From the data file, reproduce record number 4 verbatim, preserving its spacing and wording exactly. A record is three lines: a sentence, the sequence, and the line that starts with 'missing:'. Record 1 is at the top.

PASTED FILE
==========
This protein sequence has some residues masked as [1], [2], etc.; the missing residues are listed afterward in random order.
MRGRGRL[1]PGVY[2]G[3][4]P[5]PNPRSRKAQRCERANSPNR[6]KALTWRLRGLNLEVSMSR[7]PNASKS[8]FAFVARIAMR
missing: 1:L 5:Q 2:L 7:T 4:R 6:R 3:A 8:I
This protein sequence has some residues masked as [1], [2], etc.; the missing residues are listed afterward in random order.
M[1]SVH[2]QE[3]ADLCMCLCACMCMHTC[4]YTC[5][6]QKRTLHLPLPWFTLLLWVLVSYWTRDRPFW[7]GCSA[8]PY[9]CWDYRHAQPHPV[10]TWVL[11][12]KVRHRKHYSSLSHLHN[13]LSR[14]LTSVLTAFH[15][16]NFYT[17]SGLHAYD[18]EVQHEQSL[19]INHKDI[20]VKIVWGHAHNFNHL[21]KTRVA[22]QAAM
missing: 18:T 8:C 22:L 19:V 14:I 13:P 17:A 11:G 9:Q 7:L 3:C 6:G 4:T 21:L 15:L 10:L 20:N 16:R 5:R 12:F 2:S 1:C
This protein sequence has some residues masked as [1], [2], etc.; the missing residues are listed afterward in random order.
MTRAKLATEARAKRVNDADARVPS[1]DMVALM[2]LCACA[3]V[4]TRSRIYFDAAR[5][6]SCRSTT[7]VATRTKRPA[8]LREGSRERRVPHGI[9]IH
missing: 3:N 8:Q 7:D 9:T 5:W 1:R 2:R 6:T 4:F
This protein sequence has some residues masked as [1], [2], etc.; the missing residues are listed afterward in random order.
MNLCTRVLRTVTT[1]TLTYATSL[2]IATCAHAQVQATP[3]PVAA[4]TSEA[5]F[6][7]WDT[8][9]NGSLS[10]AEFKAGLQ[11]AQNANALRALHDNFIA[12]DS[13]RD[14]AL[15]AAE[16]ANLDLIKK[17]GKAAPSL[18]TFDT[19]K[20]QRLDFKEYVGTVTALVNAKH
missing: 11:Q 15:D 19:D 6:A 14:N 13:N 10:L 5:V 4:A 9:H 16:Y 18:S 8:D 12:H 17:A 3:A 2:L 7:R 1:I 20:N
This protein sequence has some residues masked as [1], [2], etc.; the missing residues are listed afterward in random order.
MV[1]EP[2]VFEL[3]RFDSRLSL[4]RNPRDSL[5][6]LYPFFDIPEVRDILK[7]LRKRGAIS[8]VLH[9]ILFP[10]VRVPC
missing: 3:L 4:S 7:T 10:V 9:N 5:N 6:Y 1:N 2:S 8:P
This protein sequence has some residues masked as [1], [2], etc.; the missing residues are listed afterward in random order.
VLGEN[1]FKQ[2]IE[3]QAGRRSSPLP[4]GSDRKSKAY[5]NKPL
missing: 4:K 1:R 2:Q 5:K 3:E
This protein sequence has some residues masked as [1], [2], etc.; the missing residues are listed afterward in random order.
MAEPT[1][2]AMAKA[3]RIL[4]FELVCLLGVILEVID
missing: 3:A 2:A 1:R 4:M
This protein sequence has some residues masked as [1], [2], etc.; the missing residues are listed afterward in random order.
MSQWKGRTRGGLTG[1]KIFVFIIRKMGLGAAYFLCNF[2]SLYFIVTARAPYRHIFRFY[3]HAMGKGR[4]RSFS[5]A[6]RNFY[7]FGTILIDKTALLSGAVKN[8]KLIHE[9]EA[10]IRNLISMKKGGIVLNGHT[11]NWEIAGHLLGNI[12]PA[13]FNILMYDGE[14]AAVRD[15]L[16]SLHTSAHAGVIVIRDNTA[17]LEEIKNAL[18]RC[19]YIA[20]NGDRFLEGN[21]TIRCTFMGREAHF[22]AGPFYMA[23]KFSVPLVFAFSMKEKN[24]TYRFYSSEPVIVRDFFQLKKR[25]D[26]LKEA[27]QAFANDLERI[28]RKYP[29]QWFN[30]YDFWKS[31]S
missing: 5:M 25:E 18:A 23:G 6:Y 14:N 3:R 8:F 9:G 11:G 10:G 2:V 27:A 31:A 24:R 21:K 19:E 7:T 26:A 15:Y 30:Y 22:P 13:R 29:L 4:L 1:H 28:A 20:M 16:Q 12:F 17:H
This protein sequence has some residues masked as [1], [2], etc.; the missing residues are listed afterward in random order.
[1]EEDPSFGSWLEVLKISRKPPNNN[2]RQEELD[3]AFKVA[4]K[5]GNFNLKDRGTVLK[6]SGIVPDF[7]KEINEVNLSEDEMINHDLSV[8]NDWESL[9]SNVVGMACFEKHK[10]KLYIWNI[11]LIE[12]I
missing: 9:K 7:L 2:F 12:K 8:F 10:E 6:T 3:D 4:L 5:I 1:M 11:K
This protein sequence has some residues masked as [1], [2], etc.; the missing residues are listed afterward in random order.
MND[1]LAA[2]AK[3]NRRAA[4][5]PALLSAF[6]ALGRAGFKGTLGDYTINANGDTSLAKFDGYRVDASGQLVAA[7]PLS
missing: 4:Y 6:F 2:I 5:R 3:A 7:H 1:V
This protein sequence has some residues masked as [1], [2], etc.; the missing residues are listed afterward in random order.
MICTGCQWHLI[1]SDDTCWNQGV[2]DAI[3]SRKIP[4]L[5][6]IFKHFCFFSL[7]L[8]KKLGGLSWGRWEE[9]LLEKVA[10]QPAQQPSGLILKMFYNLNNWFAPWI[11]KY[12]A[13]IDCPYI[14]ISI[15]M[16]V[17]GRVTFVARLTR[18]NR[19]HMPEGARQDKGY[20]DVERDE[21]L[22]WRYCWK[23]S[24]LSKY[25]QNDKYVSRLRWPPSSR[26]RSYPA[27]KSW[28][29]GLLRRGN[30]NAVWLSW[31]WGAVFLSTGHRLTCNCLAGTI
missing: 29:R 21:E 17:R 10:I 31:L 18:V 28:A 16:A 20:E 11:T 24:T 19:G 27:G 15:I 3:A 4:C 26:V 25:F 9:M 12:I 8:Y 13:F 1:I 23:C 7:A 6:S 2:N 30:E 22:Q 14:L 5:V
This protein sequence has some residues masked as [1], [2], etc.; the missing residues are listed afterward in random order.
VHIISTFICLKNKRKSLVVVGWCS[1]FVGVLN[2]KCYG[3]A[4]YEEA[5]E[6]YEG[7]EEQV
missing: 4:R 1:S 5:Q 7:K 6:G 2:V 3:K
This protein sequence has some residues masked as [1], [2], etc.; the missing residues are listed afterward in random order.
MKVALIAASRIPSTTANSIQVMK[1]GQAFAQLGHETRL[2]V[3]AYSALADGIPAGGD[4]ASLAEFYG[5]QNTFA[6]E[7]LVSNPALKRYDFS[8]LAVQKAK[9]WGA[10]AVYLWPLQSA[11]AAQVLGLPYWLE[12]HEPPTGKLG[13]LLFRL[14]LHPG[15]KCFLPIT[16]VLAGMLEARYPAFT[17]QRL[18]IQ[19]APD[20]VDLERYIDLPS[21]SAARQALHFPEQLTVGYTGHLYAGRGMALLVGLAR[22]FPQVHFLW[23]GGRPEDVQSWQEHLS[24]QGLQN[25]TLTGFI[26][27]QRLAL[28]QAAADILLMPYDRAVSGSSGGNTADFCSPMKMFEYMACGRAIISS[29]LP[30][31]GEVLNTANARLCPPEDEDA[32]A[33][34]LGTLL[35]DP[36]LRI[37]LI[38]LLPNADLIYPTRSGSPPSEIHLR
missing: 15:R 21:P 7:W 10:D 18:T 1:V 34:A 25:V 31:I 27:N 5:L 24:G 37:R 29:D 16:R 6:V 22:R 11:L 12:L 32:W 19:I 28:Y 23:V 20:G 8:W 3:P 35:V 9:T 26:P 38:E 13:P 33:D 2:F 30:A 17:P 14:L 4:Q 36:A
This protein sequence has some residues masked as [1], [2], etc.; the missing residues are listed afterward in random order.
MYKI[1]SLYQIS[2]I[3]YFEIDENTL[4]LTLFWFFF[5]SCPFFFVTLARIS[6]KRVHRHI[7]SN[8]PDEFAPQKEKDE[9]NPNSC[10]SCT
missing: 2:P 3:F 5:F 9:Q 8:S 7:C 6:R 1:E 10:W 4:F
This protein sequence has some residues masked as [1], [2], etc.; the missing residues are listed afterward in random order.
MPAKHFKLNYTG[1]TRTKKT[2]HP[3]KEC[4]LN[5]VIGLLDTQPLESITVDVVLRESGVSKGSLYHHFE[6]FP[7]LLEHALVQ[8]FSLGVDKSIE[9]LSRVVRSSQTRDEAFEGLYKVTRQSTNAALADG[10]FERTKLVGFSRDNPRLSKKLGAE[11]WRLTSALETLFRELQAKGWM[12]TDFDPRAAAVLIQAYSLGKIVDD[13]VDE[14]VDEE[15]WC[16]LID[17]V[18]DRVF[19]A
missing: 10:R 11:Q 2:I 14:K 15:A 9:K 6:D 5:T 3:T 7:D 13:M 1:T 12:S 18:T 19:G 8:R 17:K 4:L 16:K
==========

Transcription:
This protein sequence has some residues masked as [1], [2], etc.; the missing residues are listed afterward in random order.
MNLCTRVLRTVTT[1]TLTYATSL[2]IATCAHAQVQATP[3]PVAA[4]TSEA[5]F[6][7]WDT[8][9]NGSLS[10]AEFKAGLQ[11]AQNANALRALHDNFIA[12]DS[13]RD[14]AL[15]AAE[16]ANLDLIKK[17]GKAAPSL[18]TFDT[19]K[20]QRLDFKEYVGTVTALVNAKH
missing: 11:Q 15:D 19:D 6:A 14:N 13:N 10:L 5:V 4:A 9:H 16:Y 18:S 8:D 12:H 17:A 3:A 2:L 7:R 1:I 20:N